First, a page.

Trump just announced a move that could have devastating economic consequences

  • President Donald Trump announced that the US will impose tariffs on imports of steel and aluminum.
  • The move is a concrete step toward the more protectionist trade policies the president has promised.
  • The decision will most likely prompt retaliation from other countries, including China.
  • Increased trade protectionism could result in retaliatory measures and a broader trade war, experts say.

President Donald Trump on Thursday said the US would soon impose new tariffs on imports of steel and aluminum, a move that could trigger significant economic repercussions.

"We're going to build our steel industry back, we're going to build our aluminum industry back," Trump said.

The president said the tariffs, which are taxes on imports, will be 25% for steel and 10% for aluminum. In a meeting with executives from steel and aluminum producers, Trump said the tariffs would be rolled out next week to help bolster the US metal industries.

"We'll be signing it next week. And you'll have protection for a long time in a while," Trump told the gathered executives. "You'll have to regrow your industries, that's all I'm asking."

These figures are higher than the 24% tariff on steel and 7% tariff on aluminum that the Commerce Department recommended in a February 16 report. Reports indicated Trump was leaning toward 25% on steel because it is a "round number."

"Our Steel and Aluminum industries (and many others) have been decimated by decades of unfair trade and bad policy with countries from around the world," Trump tweeted Thursday morning. "We must not let our country, companies and workers be taken advantage of any longer. We want free, fair and SMART TRADE!"

The decision was set off by a Section 232 investigation, a move that allows the Commerce Department to evaluate the national security risks of certain imports and recommend trade restrictions.

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10. Delaware

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9. Mississippi

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8. South Dakota.

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7. Alabama

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6. Louisiana

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5. Arizona

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4. Nevada

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3. Florida

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These investigations are supposed to evaluate whether the reliance on imported goods poses a risk to national security in the event of a geopolitical incident and combat such practices like steel dumping by China. The Trump administration has undertaken a slew of these investigations with pending reviews on items such as uranium.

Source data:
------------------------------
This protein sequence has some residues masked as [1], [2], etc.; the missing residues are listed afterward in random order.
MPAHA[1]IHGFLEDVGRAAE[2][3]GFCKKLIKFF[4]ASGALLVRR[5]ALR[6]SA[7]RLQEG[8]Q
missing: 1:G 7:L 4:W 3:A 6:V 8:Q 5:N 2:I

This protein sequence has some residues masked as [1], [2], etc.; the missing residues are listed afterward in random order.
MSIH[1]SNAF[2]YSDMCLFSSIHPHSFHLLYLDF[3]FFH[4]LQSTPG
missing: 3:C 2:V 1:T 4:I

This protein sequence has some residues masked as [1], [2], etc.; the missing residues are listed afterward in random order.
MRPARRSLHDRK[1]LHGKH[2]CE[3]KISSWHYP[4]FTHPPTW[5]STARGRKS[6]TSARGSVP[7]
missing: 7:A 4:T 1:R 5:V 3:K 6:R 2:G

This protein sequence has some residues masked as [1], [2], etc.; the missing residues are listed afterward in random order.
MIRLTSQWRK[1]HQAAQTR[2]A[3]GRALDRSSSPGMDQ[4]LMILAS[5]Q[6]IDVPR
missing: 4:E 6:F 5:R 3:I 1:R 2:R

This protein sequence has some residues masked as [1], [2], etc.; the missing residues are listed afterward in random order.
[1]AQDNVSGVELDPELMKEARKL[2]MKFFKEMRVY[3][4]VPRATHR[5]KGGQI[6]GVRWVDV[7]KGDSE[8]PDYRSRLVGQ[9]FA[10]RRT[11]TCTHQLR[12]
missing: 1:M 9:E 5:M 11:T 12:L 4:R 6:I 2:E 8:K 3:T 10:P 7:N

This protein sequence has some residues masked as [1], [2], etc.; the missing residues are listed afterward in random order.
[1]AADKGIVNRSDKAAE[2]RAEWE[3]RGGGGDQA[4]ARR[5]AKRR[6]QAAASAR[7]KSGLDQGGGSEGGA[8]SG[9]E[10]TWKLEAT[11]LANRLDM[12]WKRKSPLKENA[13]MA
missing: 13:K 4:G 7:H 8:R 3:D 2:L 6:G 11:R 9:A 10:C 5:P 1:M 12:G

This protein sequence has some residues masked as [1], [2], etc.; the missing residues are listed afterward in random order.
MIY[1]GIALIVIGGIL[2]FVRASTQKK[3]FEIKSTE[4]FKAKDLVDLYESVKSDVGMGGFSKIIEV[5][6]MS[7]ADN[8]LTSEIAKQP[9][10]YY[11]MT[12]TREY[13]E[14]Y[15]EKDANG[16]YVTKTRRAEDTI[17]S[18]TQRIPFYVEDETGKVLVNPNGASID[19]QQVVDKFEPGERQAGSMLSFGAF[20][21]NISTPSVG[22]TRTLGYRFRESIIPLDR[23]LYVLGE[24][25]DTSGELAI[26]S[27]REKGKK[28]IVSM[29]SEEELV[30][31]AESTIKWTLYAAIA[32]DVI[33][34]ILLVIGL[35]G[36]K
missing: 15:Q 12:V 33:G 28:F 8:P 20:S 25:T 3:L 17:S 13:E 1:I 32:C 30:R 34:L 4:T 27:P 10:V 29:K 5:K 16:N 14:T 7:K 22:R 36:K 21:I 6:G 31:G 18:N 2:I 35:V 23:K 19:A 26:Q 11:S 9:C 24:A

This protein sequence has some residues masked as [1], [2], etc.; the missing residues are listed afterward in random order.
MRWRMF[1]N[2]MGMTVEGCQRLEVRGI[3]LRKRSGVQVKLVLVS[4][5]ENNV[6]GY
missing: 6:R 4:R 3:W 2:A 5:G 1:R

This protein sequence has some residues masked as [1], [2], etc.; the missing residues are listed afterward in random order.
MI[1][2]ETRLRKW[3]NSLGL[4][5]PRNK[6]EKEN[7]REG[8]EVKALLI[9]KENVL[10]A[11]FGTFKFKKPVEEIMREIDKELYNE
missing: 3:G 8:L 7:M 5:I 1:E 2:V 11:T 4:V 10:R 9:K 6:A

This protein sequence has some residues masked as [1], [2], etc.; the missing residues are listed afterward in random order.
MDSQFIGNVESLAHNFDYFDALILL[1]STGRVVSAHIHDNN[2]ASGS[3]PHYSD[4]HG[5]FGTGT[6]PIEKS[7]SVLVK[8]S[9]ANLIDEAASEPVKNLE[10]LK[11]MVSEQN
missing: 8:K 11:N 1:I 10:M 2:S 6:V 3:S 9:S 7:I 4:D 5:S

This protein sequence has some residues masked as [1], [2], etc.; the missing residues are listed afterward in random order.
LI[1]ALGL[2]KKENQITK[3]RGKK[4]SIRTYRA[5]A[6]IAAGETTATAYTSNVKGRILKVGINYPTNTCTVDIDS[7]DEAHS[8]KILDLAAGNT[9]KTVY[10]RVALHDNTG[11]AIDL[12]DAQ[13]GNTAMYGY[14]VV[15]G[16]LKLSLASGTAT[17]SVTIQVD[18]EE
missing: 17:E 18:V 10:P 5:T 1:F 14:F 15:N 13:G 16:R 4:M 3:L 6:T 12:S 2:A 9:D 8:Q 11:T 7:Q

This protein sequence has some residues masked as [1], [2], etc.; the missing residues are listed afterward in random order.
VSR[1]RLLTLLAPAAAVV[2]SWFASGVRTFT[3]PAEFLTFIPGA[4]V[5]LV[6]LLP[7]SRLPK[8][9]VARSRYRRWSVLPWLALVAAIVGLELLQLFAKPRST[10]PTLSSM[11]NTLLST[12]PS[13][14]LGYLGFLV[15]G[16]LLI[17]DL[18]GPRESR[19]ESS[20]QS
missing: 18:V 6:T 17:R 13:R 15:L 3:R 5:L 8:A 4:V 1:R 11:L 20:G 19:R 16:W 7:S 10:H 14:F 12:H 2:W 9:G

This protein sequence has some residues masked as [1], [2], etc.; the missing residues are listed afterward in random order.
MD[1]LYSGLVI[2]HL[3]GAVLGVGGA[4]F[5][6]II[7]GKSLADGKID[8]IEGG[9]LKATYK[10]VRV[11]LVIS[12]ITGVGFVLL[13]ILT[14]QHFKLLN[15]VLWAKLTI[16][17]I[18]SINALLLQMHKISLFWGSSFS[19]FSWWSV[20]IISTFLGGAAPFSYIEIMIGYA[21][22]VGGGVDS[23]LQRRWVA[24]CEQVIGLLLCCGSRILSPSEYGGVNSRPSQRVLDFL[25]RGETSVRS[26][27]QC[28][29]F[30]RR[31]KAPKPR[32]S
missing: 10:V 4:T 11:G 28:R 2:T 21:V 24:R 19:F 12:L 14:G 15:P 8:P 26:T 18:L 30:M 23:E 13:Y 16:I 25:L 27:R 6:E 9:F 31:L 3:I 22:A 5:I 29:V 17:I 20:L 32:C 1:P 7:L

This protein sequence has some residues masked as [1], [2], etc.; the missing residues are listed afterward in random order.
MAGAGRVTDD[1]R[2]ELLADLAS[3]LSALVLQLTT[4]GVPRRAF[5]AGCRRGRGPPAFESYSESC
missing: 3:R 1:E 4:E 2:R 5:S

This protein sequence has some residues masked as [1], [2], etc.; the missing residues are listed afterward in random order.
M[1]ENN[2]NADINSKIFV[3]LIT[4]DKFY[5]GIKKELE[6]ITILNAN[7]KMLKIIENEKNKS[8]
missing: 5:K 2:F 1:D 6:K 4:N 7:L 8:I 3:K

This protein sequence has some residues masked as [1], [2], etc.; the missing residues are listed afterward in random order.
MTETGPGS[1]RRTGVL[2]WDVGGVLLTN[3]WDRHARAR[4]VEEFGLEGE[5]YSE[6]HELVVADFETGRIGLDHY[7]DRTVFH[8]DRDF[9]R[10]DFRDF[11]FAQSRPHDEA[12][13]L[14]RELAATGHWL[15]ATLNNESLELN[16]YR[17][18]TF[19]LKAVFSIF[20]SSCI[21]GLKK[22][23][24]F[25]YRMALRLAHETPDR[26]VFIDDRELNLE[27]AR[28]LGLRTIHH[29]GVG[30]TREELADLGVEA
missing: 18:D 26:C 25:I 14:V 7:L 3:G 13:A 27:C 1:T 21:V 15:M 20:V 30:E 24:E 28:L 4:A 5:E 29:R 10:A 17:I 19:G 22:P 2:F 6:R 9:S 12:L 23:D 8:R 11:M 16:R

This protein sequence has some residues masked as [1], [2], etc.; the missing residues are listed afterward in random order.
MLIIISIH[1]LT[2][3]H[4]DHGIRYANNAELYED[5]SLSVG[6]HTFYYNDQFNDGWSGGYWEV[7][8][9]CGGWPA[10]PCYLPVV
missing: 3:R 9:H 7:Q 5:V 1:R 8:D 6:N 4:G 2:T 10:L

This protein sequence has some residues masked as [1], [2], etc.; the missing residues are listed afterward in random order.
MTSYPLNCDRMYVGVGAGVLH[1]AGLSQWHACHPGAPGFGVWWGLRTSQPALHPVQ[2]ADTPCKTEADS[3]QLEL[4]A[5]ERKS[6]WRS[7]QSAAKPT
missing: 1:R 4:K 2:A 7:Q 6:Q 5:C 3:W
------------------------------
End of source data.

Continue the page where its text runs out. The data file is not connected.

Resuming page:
The decision to implement tariffs even stronger than the Commerce Department's recommendations is a blow to many White House advisors that favor a more free trade stance including Gary Cohn.

The tariffs will most likely trigger retaliation from other countries. China is already looking into restrictions on US exports of sorghum and soybeans, both of which are important crops for American farmers. Additionally, the European Union was said to be mulling tariffs on US agricultural products like cheese and bourbon.

In the worst case, a trade war could emerge, with countries rolling out ever-more protectionist trade policies in response to one another's moves. Trade officials such as Roberto Azevedo, the director general of the World Trade Organization, have warned against that possibility.

Economists worry that increased trade protections on steel and aluminum could cause the downstream prices of goods that use those products to increase, leading to inflationary pressures in the US economy.

For instance, beer producers responded to the Commerce Department's recommendations with a warning that an aluminum tariff could drive up the cost of beer cans and then what customers pay.

While these price jumps could be limited to a few sectors or goods, the possibility of increased protectionist activity from Trump and retaliatory measures by other countries poses a greater problem for the US economy.

With investors and economists already keeping a close eye on inflation and the Federal Reserve's reaction to price increases, Trump's move could also spark concerns of a broader economic slowdown.

Following Trump's announcement, the major US stock indexes dipped into the red with the Dow Jones industrial average down close to 150 points, or 0.6%. Domestic metal producers, however, soared on the news with US Steel's stock jumping over 7.5%.

SEE ALSO: The fight between Georgia Republicans and Delta Air Lines over the NRA could be a disaster for Atlanta's bid for Amazon's HQ2 

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